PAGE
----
Atlantic Council

New Atlanticist

Coinciding with the 25th anniversary of the fall of the Berlin Wall, the Atlantic Council on November 13 unveiled a three-ton segment of the Wall bearing the signatures of individuals who played historic roles in bringing the Cold War to a successful end.

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When Hitler Invaded Poland, No One Demanded Polish Reforms Before Offering Help. Why Is It the Reverse for Ukraine?


“September 3, 1939 – British and French commentators and officials said today that it could no longer be denied that Hitler was invading Poland and that the Nazi forces represented the most serious threat to the existence of that country, but they said that Warsaw could not reasonably expect allied assistance unless it carried out massive reforms first.”

That story, of course, never happened. …  No one suggested that Poland needed reforms before defense because they recognized that if Poland did not exist, it could not reform. (The exception was those in London and Paris with links to the Communist Party who followed the Kremlin line even when Stalin was an ally of Hitler, as was then the case.)

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Future of US Economy Depends on Getting Immigration Right


After months
– and even years – of anticipation, President Barack Obama has provided an imperfect solution for nearly half the country’s unauthorized immigrants. The bold decision to wield his executive authority will extend legal status to up to 5 million unauthorized immigrants; make it easier for high-skilled workers to stay; and strengthen security along the border with Mexico. It has been a long time coming. His actions will affect many more unauthorized immigrants than even President Reagan's 1986 Immigration Reform and Control Act.

The president has provided a temporary solution to a permanent problem. That permanent problem is our broken immigration system.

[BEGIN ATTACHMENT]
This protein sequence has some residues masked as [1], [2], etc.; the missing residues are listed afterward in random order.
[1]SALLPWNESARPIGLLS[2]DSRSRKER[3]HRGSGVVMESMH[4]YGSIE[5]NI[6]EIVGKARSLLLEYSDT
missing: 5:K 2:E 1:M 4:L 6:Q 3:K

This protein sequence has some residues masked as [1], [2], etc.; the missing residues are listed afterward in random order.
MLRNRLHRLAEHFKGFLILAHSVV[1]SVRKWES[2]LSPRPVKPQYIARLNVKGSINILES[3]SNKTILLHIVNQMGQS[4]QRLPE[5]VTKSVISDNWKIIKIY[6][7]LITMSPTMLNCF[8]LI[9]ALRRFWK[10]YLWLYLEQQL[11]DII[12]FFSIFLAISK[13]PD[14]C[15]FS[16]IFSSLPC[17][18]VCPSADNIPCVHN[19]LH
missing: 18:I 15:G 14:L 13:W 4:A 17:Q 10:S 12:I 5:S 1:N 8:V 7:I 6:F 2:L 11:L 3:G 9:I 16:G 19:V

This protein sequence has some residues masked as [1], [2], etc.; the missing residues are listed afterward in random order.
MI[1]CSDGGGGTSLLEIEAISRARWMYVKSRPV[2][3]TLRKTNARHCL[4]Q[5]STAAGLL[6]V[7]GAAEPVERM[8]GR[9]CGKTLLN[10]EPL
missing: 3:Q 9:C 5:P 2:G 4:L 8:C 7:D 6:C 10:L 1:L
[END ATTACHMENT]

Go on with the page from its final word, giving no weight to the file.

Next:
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Opinion leaders from politics, media, academia, and the corporate world convened in Istanbul this morning for two days of talks on how governments and companies manage emerging risks and uncertainty in today’s turbulent times.

The sixth annual Energy & Economic Summit began with a welcome by Atlantic Council Chairman Jon M. Huntsman, Jr., President and CEO Frederick Kempe, Ambassador of the United States to the Republic of TurkeyJohn Bass, and Summit Director Orhan Taner.

Keynote speakers at the opening session at the Grand Tarabya Hotel on the Bosphorus were US Energy SecretaryErnest Moniz, EU Commissioner for Climate Action and Energy Miguel Arias Cañete, and Turkish Minister of Energy and Natural Resources Taner Yıldız.

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Deadline in Talks Likely to Be Extended, Says Former US Ambassador Thomas Pickering


As international negotiators approach next week’s self-imposed deadline for reaching a compromise to let Iran pursue a nuclear program, US and French former officials told Atlantic Council forums this week that a deal could offer new advantages in the Middle East.